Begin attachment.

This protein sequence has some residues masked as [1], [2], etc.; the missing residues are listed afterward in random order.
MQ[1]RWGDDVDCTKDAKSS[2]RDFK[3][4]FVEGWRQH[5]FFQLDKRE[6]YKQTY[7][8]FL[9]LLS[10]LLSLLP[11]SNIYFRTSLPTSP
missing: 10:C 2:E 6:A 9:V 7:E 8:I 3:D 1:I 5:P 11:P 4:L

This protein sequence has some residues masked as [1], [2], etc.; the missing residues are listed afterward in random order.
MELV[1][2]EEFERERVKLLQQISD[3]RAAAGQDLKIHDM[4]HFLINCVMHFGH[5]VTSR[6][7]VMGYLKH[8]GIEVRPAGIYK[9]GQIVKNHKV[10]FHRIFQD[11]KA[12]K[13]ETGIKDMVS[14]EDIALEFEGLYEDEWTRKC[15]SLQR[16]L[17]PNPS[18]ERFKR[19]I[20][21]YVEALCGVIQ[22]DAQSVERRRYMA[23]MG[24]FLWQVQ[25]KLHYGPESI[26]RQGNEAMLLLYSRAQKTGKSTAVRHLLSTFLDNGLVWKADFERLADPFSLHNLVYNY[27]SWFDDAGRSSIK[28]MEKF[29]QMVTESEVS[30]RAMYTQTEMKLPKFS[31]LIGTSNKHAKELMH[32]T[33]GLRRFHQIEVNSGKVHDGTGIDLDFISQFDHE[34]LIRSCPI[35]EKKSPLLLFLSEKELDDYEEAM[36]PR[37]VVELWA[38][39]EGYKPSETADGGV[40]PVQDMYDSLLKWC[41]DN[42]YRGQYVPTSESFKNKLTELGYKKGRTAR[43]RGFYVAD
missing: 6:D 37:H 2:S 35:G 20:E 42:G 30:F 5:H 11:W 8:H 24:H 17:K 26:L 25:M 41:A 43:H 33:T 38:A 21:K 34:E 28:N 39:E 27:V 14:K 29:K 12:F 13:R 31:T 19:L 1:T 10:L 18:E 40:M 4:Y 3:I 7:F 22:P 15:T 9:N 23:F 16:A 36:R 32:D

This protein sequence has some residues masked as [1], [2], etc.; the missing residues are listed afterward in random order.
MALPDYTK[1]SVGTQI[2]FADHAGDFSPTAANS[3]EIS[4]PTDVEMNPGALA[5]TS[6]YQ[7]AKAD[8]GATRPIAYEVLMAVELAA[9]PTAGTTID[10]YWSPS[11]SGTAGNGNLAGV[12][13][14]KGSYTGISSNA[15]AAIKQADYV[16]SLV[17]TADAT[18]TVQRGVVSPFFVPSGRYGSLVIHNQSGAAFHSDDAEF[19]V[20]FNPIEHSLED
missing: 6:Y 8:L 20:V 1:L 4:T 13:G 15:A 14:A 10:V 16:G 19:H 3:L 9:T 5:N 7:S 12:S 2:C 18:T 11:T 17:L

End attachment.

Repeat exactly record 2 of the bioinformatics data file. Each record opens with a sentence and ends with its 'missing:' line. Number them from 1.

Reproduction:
This protein sequence has some residues masked as [1], [2], etc.; the missing residues are listed afterward in random order.
MELV[1][2]EEFERERVKLLQQISD[3]RAAAGQDLKIHDM[4]HFLINCVMHFGH[5]VTSR[6][7]VMGYLKH[8]GIEVRPAGIYK[9]GQIVKNHKV[10]FHRIFQD[11]KA[12]K[13]ETGIKDMVS[14]EDIALEFEGLYEDEWTRKC[15]SLQR[16]L[17]PNPS[18]ERFKR[19]I[20][21]YVEALCGVIQ[22]DAQSVERRRYMA[23]MG[24]FLWQVQ[25]KLHYGPESI[26]RQGNEAMLLLYSRAQKTGKSTAVRHLLSTFLDNGLVWKADFERLADPFSLHNLVYNY[27]SWFDDAGRSSIK[28]MEKF[29]QMVTESEVS[30]RAMYTQTEMKLPKFS[31]LIGTSNKHAKELMH[32]T[33]GLRRFHQIEVNSGKVHDGTGIDLDFISQFDHE[34]LIRSCPI[35]EKKSPLLLFLSEKELDDYEEAM[36]PR[37]VVELWA[38][39]EGYKPSETADGGV[40]PVQDMYDSLLKWC[41]DN[42]YRGQYVPTSESFKNKLTELGYKKGRTAR[43]RGFYVAD
missing: 6:D 37:H 2:S 35:G 20:E 42:G 30:F 5:H 11:W 8:H 24:H 17:K 26:L 25:M 41:A 43:H 33:T 38:A 21:K 34:E 28:N 39:E 27:V 14:K 29:K 12:F 13:R 31:T 19:L 1:T 10:L 18:E 40:M 4:Y 3:I 7:F 22:P 15:T 9:N 23:F 16:A 36:R 32:D